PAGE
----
2006 TUBERCULOSIS A 31-year old man infected with tuberculosis flies to Europe for his wedding on a commercial airline. Several days later, he flies to Montreal and crosses the border into the United States. Upon his return, he is placed under quarantine by the U.S. government.

2006 MUMPS The Iowa Department of Public Health identifies two people who had mumps and were potentially infectious during travel on nine different commercial flights from March 26 to April 2, 2006. The CDC initiates a multistate investigation to identify exposed passengers who may have fallen ill.

2005 FEDERAL QUARANTINE AUTHORITY (INFLUENZA) April 1 — White house issues executive order # 13375, which adds pandemic influenza to a list of communicable diseases for which the federal government can apprehend, detain, or quarantine individuals to prevent the spread of these diseases.

2004 LASSA FEVER A businessman from Liberia flies from Freetown, Sierra Leone to London, England and then to Newark, NJ with a case of Lassa fever — a deadly viral hemorrhagic fever he had contracted in West Africa. Though he was sick on the plane and later died from the disease, no other cases are identified among the other passengers.

2003 FEDERAL QUARANTINE AUTHORITY (SARS) April 1 — White house issues executive order # 13295, which adds SARS to a list of communicable diseases for which the federal government can apprehend, detain, or quarantine individuals to prevent the spread of these diseases.

2003 SARS One person on a flight from Hong Kong to Toronto infected 20 other passengers, several of whom later died from the disease. Passengers as far as seven rows away were infected. In Taiwan, all travelers arriving on airplane flights from WHO-designated SARS-affected areas or passengers from any country who within three rows of a SARS patient on a flight are quarantined for 10 days.

2001 AVIATION AND TRANSPORTATION SECURITY ACT Soon after the September 11th attacks, Congress passes the Aviation and Transportation Security Act of 2001. This act is the later used as the authority allowing the department of Homeland Security and the CDC to maintain a do-not-board list for people with communicable diseases.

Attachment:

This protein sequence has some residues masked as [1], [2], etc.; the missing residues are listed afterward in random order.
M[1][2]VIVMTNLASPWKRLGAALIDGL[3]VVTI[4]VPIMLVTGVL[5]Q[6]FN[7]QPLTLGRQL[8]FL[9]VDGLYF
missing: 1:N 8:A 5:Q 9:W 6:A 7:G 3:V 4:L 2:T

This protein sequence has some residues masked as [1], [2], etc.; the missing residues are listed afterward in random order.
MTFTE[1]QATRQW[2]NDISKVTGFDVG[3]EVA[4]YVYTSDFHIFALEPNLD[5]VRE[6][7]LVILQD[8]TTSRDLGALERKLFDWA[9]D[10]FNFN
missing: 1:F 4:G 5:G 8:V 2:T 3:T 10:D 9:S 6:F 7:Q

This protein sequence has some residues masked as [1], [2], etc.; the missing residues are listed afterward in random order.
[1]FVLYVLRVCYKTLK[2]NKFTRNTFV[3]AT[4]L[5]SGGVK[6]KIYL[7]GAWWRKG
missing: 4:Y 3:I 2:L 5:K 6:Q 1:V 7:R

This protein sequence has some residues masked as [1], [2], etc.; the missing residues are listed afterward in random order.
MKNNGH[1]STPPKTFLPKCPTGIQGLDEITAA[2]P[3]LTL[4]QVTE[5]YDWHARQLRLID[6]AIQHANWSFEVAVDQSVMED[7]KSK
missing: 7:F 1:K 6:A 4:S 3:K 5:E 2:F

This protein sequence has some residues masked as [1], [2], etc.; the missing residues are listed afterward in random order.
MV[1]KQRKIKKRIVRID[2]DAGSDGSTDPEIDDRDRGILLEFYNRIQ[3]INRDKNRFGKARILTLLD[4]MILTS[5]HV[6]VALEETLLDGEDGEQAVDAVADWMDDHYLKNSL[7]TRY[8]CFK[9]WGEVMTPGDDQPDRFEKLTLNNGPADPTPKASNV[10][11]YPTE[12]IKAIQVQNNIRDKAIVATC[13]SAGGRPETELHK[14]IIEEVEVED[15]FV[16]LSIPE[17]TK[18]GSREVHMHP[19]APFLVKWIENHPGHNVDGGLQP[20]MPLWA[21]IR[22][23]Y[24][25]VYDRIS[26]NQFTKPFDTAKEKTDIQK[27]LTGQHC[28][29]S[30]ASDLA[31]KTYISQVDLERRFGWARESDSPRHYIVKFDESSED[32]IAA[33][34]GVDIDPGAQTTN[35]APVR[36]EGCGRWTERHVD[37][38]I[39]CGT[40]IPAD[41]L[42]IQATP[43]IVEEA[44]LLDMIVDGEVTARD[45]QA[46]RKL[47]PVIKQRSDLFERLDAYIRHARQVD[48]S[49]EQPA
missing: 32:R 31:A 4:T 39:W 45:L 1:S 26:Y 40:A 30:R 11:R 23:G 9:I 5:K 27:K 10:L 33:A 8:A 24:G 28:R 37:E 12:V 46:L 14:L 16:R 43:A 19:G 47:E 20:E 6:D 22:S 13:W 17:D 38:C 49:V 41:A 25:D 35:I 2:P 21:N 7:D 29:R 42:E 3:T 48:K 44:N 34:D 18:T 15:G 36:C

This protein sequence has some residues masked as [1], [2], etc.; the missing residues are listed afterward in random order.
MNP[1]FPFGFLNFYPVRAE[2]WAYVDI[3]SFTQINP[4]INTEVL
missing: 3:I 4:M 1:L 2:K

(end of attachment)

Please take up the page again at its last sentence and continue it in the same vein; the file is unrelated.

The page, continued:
1994 MULTIDRUG-RESISTANT TUBERCULOSIS In April, 1994, a passenger with infectious multidrug- resistant tuberculosis flew from Honolulu to Chicago and then to Baltimore and returned via Chicago one month later. The CDC tracked down 802 of the 925 people on the four flights and found compelling evidence of TB transmission from the passenger to other passengers and the flight crew on one of the flights.

1983 FEDERAL QUARANTINE AUTHORITY (EBOLA) On December 22nd, the White House issues executive order # 13295, which adds Ebola, Lassa fever, and other hemorrhagic fevers to a list of communicable diseases for which the federal government can apprehend, detain, or quarantine individuals to prevent the spread of these diseases.

1979 INFLUENZA An airplane at a U.S. airport with 54 people aboard is delayed on the ground for three hours because of engine failure. The passengers stayed on the airplane during the delay with the ventilation system off. One passenger was sick with influenza. Within three days, 72 percent of the other passengers became ill.

This article is provided by Inside Science News Service, which is supported by the American Institute of Physics.